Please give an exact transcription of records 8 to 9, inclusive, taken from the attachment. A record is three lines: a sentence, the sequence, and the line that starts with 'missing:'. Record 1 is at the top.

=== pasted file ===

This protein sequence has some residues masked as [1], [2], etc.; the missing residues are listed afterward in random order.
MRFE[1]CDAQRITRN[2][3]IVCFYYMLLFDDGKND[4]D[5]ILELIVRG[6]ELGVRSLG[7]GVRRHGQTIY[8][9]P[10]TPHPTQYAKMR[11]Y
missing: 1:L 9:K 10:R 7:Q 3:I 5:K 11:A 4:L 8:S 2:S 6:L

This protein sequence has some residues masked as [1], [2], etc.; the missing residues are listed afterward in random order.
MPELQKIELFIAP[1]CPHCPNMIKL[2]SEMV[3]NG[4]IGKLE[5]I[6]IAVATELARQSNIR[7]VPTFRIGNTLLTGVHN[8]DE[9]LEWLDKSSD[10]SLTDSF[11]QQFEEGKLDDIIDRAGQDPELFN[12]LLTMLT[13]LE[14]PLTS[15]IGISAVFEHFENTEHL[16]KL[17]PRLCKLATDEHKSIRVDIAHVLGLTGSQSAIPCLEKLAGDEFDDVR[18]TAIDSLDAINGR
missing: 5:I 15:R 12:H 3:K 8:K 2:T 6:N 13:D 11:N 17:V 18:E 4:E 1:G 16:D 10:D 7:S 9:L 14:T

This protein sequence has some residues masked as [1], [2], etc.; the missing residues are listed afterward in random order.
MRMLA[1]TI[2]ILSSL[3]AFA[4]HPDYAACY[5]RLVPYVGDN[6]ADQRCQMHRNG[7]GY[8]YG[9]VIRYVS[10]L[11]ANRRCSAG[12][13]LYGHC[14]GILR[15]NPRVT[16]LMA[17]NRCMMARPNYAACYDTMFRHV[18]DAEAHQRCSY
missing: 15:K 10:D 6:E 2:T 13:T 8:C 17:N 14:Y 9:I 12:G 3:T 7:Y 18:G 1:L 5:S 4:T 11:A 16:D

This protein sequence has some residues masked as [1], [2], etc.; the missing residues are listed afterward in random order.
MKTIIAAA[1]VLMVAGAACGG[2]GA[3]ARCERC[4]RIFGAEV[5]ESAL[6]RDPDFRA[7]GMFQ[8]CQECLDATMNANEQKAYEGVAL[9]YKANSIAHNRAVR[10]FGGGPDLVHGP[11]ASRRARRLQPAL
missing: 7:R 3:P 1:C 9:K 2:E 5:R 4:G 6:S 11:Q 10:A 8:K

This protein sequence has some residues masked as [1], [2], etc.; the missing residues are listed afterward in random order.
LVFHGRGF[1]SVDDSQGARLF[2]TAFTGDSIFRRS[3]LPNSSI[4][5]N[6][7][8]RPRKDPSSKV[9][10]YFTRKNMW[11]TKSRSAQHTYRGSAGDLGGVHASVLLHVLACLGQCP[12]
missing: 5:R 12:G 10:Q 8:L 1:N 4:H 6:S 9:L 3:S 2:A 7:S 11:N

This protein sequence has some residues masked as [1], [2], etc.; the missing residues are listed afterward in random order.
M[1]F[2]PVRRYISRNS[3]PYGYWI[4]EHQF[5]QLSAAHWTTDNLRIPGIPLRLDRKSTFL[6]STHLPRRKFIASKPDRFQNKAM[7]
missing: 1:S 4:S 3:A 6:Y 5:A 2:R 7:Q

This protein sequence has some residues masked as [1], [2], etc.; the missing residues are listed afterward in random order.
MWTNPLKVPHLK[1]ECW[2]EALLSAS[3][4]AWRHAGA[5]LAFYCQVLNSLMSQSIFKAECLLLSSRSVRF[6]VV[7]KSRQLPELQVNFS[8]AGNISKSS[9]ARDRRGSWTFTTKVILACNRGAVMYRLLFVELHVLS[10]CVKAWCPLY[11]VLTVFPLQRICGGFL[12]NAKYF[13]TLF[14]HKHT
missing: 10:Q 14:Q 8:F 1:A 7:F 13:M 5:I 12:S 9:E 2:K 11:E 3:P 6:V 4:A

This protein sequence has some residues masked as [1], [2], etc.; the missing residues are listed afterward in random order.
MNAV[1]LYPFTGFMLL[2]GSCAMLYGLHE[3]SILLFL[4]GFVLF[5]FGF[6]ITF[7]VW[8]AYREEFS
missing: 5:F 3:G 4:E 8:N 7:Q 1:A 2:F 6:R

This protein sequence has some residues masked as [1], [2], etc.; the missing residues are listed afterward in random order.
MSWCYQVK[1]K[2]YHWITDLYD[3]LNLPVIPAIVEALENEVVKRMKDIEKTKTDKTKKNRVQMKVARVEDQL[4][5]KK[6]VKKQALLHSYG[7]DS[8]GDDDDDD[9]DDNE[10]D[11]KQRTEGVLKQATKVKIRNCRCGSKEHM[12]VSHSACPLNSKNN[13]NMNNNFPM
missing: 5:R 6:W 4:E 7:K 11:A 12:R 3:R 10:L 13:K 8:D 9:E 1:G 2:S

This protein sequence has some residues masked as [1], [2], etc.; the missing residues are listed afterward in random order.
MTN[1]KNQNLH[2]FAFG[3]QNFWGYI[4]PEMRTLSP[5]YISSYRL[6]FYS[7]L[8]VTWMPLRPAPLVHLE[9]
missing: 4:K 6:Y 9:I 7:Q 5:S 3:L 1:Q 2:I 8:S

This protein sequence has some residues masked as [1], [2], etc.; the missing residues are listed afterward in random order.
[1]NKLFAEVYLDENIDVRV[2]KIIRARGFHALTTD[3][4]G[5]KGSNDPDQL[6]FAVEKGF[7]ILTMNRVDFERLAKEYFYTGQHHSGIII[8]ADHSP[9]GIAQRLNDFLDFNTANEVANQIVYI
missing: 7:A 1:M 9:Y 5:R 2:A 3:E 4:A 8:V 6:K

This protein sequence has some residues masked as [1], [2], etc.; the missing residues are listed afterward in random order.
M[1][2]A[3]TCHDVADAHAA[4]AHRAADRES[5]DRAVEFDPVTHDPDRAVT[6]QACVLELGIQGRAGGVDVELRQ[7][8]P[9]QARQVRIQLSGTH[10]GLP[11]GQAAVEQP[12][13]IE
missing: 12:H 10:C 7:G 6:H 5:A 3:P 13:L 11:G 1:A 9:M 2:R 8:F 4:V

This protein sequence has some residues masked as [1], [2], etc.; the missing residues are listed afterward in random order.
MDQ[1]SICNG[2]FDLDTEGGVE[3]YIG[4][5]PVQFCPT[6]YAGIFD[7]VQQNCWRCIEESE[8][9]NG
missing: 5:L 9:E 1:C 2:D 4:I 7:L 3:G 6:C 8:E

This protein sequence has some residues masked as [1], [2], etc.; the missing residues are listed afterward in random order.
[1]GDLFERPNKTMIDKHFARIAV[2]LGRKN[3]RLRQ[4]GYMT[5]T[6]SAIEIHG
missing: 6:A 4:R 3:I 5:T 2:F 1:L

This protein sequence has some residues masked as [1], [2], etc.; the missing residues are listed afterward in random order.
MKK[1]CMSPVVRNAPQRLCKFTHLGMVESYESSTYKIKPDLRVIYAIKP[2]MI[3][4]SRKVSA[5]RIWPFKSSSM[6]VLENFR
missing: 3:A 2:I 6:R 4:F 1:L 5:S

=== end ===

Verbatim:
This protein sequence has some residues masked as [1], [2], etc.; the missing residues are listed afterward in random order.
MNAV[1]LYPFTGFMLL[2]GSCAMLYGLHE[3]SILLFL[4]GFVLF[5]FGF[6]ITF[7]VW[8]AYREEFS
missing: 5:F 3:G 4:E 8:N 7:Q 1:A 2:F 6:R

This protein sequence has some residues masked as [1], [2], etc.; the missing residues are listed afterward in random order.
MSWCYQVK[1]K[2]YHWITDLYD[3]LNLPVIPAIVEALENEVVKRMKDIEKTKTDKTKKNRVQMKVARVEDQL[4][5]KK[6]VKKQALLHSYG[7]DS[8]GDDDDDD[9]DDNE[10]D[11]KQRTEGVLKQATKVKIRNCRCGSKEHM[12]VSHSACPLNSKNN[13]NMNNNFPM
missing: 5:R 6:W 4:E 7:K 11:A 12:R 3:R 10:L 13:K 8:D 9:E 1:G 2:S